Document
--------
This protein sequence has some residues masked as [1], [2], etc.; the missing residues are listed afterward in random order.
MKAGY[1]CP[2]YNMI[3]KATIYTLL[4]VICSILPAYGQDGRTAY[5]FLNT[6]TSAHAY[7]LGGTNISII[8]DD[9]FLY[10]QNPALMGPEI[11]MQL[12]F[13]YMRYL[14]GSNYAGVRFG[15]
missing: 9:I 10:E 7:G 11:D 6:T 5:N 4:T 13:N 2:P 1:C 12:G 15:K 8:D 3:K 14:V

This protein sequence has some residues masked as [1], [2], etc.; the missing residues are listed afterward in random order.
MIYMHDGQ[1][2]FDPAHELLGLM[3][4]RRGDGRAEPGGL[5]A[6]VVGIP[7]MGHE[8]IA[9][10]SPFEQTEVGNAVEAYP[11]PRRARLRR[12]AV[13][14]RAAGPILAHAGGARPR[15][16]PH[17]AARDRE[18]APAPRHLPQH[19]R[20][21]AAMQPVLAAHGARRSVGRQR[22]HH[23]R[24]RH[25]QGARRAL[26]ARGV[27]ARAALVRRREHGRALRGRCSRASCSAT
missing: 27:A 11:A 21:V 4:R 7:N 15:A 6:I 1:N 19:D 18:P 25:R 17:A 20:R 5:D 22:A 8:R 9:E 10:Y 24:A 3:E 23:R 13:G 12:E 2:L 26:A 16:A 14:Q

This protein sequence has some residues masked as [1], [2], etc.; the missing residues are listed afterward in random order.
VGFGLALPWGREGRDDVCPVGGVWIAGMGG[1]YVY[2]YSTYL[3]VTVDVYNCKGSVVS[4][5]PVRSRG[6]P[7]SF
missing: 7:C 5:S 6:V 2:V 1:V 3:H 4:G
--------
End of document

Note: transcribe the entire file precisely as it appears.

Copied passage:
This protein sequence has some residues masked as [1], [2], etc.; the missing residues are listed afterward in random order.
MKAGY[1]CP[2]YNMI[3]KATIYTLL[4]VICSILPAYGQDGRTAY[5]FLNT[6]TSAHAY[7]LGGTNISII[8]DD[9]FLY[10]QNPALMGPEI[11]MQL[12]F[13]YMRYL[14]GSNYAGVRFG[15]
missing: 9:I 10:E 7:G 11:D 6:T 5:N 4:T 13:N 2:P 1:C 12:G 15:K 8:D 3:K 14:V

This protein sequence has some residues masked as [1], [2], etc.; the missing residues are listed afterward in random order.
MIYMHDGQ[1][2]FDPAHELLGLM[3][4]RRGDGRAEPGGL[5]A[6]VVGIP[7]MGHE[8]IA[9][10]SPFEQTEVGNAVEAYP[11]PRRARLRR[12]AV[13][14]RAAGPILAHAGGARPR[15][16]PH[17]AARDRE[18]APAPRHLPQH[19]R[20][21]AAMQPVLAAHGARRSVGRQR[22]HH[23]R[24]RH[25]QGARRAL[26]ARGV[27]ARAALVRRREHGRALRGRCSRASCSAT
missing: 27:A 11:A 21:V 4:R 7:N 15:A 6:I 1:N 19:D 18:P 25:R 17:A 20:R 5:D 22:A 8:R 9:E 10:Y 24:A 3:E 23:R 13:G 12:E 2:L 26:A 16:A 14:Q

This protein sequence has some residues masked as [1], [2], etc.; the missing residues are listed afterward in random order.
VGFGLALPWGREGRDDVCPVGGVWIAGMGG[1]YVY[2]YSTYL[3]VTVDVYNCKGSVVS[4][5]PVRSRG[6]P[7]SF
missing: 7:C 5:S 6:V 2:V 1:V 3:H 4:G